FYI - Banks struggle
with online queries - Bank sites are failing to answer even routine
questions satisfactorily, according to a new survey by a customer
service software company.
FYI - Medical IT
Contractor Folds After Breaches - Blamed for privacy breaches at
five different hospitals, Verus Inc. silently closes its doors -
Verus Inc., the IT contractor that has been implicated in security
breaches at at least five different hospitals across the country,
has gone out of business.
FYI - Some at IRS still
careless with taxpayer data -Published on Aug. 15, 2007 Taxpayers'
personal information is put at risk because Internal Revenue Service
managers and employees are not adhering to established security
policies and procedures.
FYI - VOIP hacker talks:
Service provider nets easy pickings - Common attacks worked for duo
that stole $1 million worth of voice minutes. A combination of
simple dictionary and brute-force attacks in combination with Google
hacking enabled a criminal pair to break into VOIP-provider networks
and steal US$1 million worth of voice minutes, says one of the duo
who has pleaded guilty to his crimes.
FYI - US curriculum to
include online safety - Schools must educate students on
cyber-threats - The US National Cyber Security Alliance (NCSA) has
called on state leaders to work with schools and colleges to ensure
that cyber-security, online safety and ethics lessons are integrated
into every classroom.
FYI - How phishers
defeat online banking controls - A new financial services
requirement calling for two-factor authentication should make online
banking secure, but one researcher says it's actually making things
FYI - TJX reports
plummeting profits, but sales up - TJX's profits are starting to
crumble under the weight of the massive data breach announced in
January that placed about 45.7 million customers at risk for
identity theft, according to a filing this week with the U.S.
Securities and Exchange Commission.
FYI - Service Problems
Mire Wells Fargo - Service problems disabled ATMs and online
accounts at Wells Fargo & Co. for at least 24 hours starting Sunday
afternoon, leaving some customers of the nation's fifth largest bank
unable to get cash or use debit cards to pay for goods.
FYI - Authorities hope
arrest of Ukraine man leads to TJX orchestrator - Authorities
believe the recent arrest of a Ukrainian man in Turkey on identity
theft charges could lead police to the brains behind the TJX data
FYI - Phishers scramble
to cash in on Wells Fargo computer crash - Vulture-like vocalizing
among the online criminal classes - Wells Fargo & Co. may have a new
problem following its widespread computer crash earlier this week:
online scammers. Over the past 24 hours, there has been a growing
amount of chatter in the underground criminal community about ways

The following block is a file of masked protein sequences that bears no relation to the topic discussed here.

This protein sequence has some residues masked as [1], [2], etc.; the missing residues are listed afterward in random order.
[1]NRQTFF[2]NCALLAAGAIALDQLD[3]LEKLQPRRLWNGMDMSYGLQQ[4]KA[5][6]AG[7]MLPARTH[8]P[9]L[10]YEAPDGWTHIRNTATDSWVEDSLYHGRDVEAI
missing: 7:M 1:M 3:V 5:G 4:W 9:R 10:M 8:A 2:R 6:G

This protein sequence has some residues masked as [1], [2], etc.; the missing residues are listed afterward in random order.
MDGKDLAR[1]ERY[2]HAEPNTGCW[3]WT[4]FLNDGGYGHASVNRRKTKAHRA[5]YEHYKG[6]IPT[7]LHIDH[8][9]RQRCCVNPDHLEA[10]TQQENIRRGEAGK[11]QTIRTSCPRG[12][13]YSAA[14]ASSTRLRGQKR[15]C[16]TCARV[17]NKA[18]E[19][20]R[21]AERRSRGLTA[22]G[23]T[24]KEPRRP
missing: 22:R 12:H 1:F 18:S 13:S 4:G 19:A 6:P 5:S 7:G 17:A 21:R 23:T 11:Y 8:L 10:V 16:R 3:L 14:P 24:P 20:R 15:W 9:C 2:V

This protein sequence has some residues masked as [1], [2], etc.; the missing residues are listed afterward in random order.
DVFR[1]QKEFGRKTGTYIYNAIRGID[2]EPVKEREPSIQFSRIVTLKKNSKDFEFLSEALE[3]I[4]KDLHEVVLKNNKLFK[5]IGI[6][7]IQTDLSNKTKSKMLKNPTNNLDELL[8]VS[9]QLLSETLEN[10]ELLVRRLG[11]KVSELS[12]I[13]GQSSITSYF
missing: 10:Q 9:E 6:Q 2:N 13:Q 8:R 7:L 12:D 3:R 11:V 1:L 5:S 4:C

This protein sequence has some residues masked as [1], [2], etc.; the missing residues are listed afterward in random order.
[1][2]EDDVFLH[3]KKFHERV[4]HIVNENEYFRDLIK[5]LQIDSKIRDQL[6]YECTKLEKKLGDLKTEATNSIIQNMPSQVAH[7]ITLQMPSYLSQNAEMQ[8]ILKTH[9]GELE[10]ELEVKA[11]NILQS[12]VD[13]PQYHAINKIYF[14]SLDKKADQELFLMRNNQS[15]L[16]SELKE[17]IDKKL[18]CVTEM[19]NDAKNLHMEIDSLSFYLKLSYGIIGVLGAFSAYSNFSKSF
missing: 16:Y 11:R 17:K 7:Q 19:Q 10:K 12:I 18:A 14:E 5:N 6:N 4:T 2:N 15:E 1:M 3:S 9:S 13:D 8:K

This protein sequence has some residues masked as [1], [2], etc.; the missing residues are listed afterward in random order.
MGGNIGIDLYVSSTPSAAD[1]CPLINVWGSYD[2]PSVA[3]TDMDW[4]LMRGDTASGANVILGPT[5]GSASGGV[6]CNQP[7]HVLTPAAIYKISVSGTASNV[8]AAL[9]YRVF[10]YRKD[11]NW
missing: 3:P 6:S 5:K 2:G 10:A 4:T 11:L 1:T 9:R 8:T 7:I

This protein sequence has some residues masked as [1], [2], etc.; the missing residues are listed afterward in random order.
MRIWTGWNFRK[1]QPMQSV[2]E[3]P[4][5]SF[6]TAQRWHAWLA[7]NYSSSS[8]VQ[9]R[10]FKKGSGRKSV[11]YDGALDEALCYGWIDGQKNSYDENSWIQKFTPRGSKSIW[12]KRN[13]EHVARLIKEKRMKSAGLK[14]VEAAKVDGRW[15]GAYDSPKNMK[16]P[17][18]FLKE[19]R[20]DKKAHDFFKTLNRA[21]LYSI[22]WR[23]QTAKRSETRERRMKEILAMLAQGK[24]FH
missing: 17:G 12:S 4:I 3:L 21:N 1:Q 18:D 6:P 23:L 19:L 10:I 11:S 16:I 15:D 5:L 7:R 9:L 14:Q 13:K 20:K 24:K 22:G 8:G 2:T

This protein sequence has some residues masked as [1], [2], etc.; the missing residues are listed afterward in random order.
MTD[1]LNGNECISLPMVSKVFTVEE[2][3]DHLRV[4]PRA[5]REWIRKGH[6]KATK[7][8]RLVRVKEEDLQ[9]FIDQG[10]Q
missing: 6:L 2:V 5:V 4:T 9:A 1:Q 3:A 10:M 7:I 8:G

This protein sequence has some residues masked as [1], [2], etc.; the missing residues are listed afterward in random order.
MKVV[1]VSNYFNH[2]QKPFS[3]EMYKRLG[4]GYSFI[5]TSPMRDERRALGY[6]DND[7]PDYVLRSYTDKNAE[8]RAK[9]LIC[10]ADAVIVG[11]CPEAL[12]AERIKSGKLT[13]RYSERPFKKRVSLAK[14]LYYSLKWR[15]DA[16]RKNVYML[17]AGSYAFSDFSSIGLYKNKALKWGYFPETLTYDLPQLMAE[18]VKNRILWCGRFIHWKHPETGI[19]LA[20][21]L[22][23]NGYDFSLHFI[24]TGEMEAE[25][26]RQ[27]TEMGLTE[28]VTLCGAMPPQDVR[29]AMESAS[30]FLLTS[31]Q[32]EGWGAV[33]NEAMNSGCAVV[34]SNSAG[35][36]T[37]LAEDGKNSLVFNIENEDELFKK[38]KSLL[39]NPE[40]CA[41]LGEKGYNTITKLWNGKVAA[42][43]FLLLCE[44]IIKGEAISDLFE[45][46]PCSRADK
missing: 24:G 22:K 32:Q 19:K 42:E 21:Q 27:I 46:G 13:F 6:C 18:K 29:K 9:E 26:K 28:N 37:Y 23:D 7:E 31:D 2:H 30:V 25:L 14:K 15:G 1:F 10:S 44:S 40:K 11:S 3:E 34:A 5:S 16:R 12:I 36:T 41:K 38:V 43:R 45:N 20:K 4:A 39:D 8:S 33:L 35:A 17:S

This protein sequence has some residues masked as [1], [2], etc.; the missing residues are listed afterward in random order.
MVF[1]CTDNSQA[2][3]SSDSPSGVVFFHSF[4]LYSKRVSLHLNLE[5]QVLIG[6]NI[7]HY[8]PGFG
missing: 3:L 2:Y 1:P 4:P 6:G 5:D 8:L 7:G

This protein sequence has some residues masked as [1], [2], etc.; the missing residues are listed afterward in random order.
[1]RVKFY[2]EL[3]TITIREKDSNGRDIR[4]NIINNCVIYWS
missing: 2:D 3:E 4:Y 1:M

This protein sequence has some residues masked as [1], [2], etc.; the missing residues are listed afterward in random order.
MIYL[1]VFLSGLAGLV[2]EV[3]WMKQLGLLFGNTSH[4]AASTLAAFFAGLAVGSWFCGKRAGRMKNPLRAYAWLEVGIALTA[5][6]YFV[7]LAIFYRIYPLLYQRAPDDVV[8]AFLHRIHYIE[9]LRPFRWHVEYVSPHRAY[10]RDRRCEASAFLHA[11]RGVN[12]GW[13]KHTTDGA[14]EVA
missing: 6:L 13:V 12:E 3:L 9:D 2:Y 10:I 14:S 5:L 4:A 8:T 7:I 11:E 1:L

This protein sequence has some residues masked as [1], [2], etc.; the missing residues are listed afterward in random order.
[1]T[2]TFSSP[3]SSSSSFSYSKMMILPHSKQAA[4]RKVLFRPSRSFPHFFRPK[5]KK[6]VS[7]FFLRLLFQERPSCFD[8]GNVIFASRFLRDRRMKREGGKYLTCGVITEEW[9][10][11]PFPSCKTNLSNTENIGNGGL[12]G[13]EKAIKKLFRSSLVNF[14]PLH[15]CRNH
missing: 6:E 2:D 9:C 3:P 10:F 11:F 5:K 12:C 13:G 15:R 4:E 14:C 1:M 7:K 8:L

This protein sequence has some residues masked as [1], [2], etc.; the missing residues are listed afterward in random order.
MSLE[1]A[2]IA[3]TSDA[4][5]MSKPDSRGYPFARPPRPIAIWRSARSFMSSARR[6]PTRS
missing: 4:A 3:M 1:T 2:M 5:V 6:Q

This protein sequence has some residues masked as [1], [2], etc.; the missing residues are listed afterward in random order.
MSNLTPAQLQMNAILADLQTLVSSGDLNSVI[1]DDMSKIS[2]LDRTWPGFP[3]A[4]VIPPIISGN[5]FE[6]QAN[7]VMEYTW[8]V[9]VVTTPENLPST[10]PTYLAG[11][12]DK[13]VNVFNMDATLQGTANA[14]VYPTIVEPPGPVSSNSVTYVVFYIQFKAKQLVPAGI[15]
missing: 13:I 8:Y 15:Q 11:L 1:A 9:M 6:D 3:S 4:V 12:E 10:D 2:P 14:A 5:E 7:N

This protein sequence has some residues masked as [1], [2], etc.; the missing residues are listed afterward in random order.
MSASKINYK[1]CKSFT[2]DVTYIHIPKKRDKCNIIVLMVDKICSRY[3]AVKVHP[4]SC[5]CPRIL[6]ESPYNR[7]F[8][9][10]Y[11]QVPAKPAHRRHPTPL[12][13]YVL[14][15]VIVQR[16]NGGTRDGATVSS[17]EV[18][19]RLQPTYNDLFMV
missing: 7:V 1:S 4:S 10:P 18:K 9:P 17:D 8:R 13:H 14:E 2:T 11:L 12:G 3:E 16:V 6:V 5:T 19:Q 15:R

to take advantage of the outage, according to Joel Helgeson, an
independent computer security consultant in St. Paul, Minn.
FYI - FBI launches
cybersecurity project - The FBI has chosen the National Center for
Supercomputing Applications at the University of Illinois at
Urbana-Champaign to host a new law enforcement cybersecurity
FYI - Idaho Army
National Guard Info Stolen - A small computer drive containing
Social Security numbers and other personal information about every
Army National Guard soldier in Idaho has been stolen, a National
Guard spokeswoman said.
FYI - Ubuntu Servers
Hijacked, Used to Launch Attack - Members of the Ubuntu colocation
team suggest the attack could have begun with a Chinese IP address.
The Ubuntu community had to yank five of the eight Ubuntu-hosted
community servers sponsored by Canonical offline Aug. 6 after
discovering that the servers had been hijacked and were attacking
FYI - Pfizer Reports
Second Data Breach In Two Months - Two laptops containing
identifying information on 950 people were stolen out of a
consultant's car in Boston. For the second time in two months, a
security breach at pharmaceutical giant Pfizer has put the
personally identifying information on current and former employees
FYI - Attackers steal
Monster.com user information - Was Monster.com hacked, or did
someone take advantage of one of the popular website's fundamental
business processes to harvest the personal data of hundreds of
thousands of job hunters?
FYI - Police recover
Idaho National Guard data, arrest suspect - Boise Police have made
an arrest in a string of car burglaries and recovered a thumb drive
containing personal information about thousands of Idaho National
Guard members stolen from one of the vehicles.
Return to the top
of the newsletter
WEB SITE COMPLIANCE -
We continue our review of the FFIEC interagency statement on "Weblinking:
Identifying Risks and Risk Management Techniques."
(Part 4 of 10)
A. RISK DISCUSSION
If the third party has a name similar to that of the financial
institution, there is an increased likelihood of confusion for the
customer and increased exposure to reputation risk for the financial
institution. For example, if customers access a similarly named
broker from the financial institution's website, they may believe
that the financial institution is providing the brokerage service or
that the broker's products are federally insured.
The use of frame technology and other similar technologies may
confuse customers about which products and services the financial
institution provides and which products and services third parties,
including affiliates, provide. If frames are used, when customers
link to a third-party website through the institution-provided link,
the third-party webpages open within the institution's master
webpage frame. For example, if a financial institution provides
links to a discount broker and the discount broker's webpage opens
within the institution's frame, the appearance of the financial
institution's logo on the frame may give the impression that the
financial institution is providing the brokerage service or that the
two entities are affiliated. Customers may believe that their funds
are federally insured, creating potential reputation risk to the
financial institution in the event the brokerage service should fail
or the product loses value.
The compliance risk to an institution linking to a third-party's